from The American Heritage® Dictionary of the English Language, 4th Edition
- transitive v. To release from mental tension, strain, or formality; relax.
- transitive v. To release (a bow, for example) from flexure or tension.
- transitive v. Nautical To untie or loosen (a rope or sail).
- transitive v. To straighten (something crooked or bent): unbend a paper clip.
- intransitive v. To become less tense; relax.
- intransitive v. To become less strict.
- intransitive v. To become straight.
from Wiktionary, Creative Commons Attribution/Share-Alike License
- v. To free from flexure; to make, or allow to become, straight; to loosen; as, to unbend a bow.
- v. A remit from a strain or from exertion; to set at ease for a time; to relax; as, to unbend the mind from study or care.
- v. To unfasten, as sails, from the spars or stays to which they are attached for use.
- v. To cast loose or untie, as a rope.
- v. To cease to be bent; to become straight or relaxed.
- v. To relax in exertion, attention, severity, or the like; hence, to indulge in mirth or amusement.
from the GNU version of the Collaborative International Dictionary of English
- transitive v. To free from flexure; to make, or allow to become, straight; to loosen.
- transitive v. A remit from a strain or from exertion; to set at ease for a time; to relax.
- transitive v.
- transitive v. To unfasten, as sails, from the spars or stays to which they are attached for use.
- transitive v. To cast loose or untie, as a rope.
- intransitive v. To cease to be bent; to become straight or relaxed.
- intransitive v. To relax in exertion, attention, severity, or the like; hence, to indulge in mirth or amusement.
from The Century Dictionary and Cyclopedia
- To become relaxed or unbent.
- To rid one's self of constraint; act with freedom; give up stiffness or austerity of manner; be affable.
- To free from flexure; make straight: as, to unbend a bow.
- To relax; remit from a strain or from exertion; set at ease for a time: as, to unbend the mind from study or care.
- Nautical: To unfasten from the yards and stays, as sails.
- To cast loose, as a cable from the anchor.
- To untie, as a rope.
from WordNet 3.0 Copyright 2006 by Princeton University. All rights reserved.
- v. make less taut
- v. become less tense, rest, or take one's ease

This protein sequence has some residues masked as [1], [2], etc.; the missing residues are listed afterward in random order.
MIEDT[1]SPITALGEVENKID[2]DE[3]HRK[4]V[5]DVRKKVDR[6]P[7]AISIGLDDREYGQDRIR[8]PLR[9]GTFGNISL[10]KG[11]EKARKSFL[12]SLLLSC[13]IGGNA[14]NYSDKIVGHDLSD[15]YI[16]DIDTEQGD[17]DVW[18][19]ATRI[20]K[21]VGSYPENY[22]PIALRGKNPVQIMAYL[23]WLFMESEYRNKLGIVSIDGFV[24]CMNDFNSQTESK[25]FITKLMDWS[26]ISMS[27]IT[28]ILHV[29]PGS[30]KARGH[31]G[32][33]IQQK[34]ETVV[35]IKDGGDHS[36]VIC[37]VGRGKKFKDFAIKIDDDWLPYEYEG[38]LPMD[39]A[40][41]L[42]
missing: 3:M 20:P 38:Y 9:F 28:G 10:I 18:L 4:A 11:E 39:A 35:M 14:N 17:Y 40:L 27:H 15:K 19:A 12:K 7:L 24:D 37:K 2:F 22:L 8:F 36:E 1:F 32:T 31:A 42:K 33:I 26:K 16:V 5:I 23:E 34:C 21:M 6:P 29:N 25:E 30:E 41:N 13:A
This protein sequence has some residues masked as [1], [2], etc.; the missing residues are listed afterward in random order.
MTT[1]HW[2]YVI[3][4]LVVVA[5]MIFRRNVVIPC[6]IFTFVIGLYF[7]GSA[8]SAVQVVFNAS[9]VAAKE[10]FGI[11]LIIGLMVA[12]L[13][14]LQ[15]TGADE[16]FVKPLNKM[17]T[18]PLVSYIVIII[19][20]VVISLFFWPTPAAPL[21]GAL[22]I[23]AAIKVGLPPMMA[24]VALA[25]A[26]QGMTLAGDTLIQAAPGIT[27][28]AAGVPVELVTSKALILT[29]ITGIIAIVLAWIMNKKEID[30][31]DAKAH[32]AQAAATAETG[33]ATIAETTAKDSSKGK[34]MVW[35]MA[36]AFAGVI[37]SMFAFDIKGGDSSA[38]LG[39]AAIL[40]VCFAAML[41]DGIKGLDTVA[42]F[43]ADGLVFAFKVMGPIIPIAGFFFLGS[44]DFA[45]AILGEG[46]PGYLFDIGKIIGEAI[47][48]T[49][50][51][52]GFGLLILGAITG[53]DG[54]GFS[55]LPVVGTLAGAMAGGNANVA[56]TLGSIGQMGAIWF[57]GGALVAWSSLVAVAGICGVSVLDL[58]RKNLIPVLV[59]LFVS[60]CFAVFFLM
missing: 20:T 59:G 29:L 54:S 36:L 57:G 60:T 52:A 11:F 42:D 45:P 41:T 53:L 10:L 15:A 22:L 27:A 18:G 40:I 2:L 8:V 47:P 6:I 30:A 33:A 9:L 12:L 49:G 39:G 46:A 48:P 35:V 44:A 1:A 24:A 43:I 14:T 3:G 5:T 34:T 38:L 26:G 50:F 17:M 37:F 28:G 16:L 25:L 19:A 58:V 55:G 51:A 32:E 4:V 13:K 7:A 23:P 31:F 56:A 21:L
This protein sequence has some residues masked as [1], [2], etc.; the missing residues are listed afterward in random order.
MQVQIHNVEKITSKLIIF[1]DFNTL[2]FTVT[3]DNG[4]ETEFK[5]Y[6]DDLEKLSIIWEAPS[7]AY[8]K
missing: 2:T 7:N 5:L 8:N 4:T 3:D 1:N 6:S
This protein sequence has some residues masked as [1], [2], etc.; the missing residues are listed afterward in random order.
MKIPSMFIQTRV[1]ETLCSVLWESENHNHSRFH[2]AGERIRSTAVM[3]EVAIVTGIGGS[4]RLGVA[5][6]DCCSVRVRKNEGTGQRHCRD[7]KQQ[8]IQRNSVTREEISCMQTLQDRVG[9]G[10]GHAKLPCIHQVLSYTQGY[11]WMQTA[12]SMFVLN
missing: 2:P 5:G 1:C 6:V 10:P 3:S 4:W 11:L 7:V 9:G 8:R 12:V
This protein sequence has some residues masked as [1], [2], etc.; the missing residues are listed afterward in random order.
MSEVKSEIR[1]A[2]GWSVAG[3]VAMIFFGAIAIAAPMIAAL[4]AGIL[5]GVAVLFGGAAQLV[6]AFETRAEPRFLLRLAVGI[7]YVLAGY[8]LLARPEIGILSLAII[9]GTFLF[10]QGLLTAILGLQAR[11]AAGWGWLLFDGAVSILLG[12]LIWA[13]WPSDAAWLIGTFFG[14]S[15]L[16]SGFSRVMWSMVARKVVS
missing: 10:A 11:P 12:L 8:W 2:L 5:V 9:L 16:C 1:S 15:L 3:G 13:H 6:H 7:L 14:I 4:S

- v. straighten up or out; make straight
- v. free from flexure
- v. unfasten, as a sail, from a spar or a stay
- v. release from mental strain, tension, or formality
Sorry, no etymologies found.
They call me Goddess, Angel, and court me with dainties fit for queens 'tables and farfetched wines such as unbend the soul from cares.
So badly did his misused body stiffen, that when he was called it required another ten minutes and a second glass of whisky to unbend his joints and limber up the muscles.
When I took the steering-oar I had first to unbend her cramped fingers.
First, of course, we had to unbend Michael, put his boots back on, and swing his legs over the dented Honda.
Norine was the high-spirited sort who would never unbend.
He personally conducted the tour of the F&D facilities, leading them through the various labs and showing them a number of “wow” demonstrations that had been set up: a polymer that could be deformed – bent, crumpled, folded – and yet would “remember” its original shape and slowly unfold, uncrumple, unbend itself to become almost flat again in a matter of minutes.
I'd supposed that after Fort Buford she might unbend a little; after all, by then I'd absorbed all there was to know of her Bismarck scheme, and seen the kind of country to be settled; I'd even drafted (with a straight face) a letter to Otto explaining the thing and inviting his approval-God alone knew what he'd make of it if it ever reached him, with my monicker on it.
He was one of these unfortunates who have been created stuffy by God, and whose efforts to unbend create discomfort and unease in all concerned, chiefly himself.
He makes clunky attempts to unbend from his natural dignity, and that endears him, too.
Doyle made it clear that Holmes was a formidable physical specimen, an expert in boxing, sword, and "Baritsu" a form of Jiu Jitsu being taught in London at the time as well as being strong enough to unbend a fireplace power that had been bent by a huge, powerful man.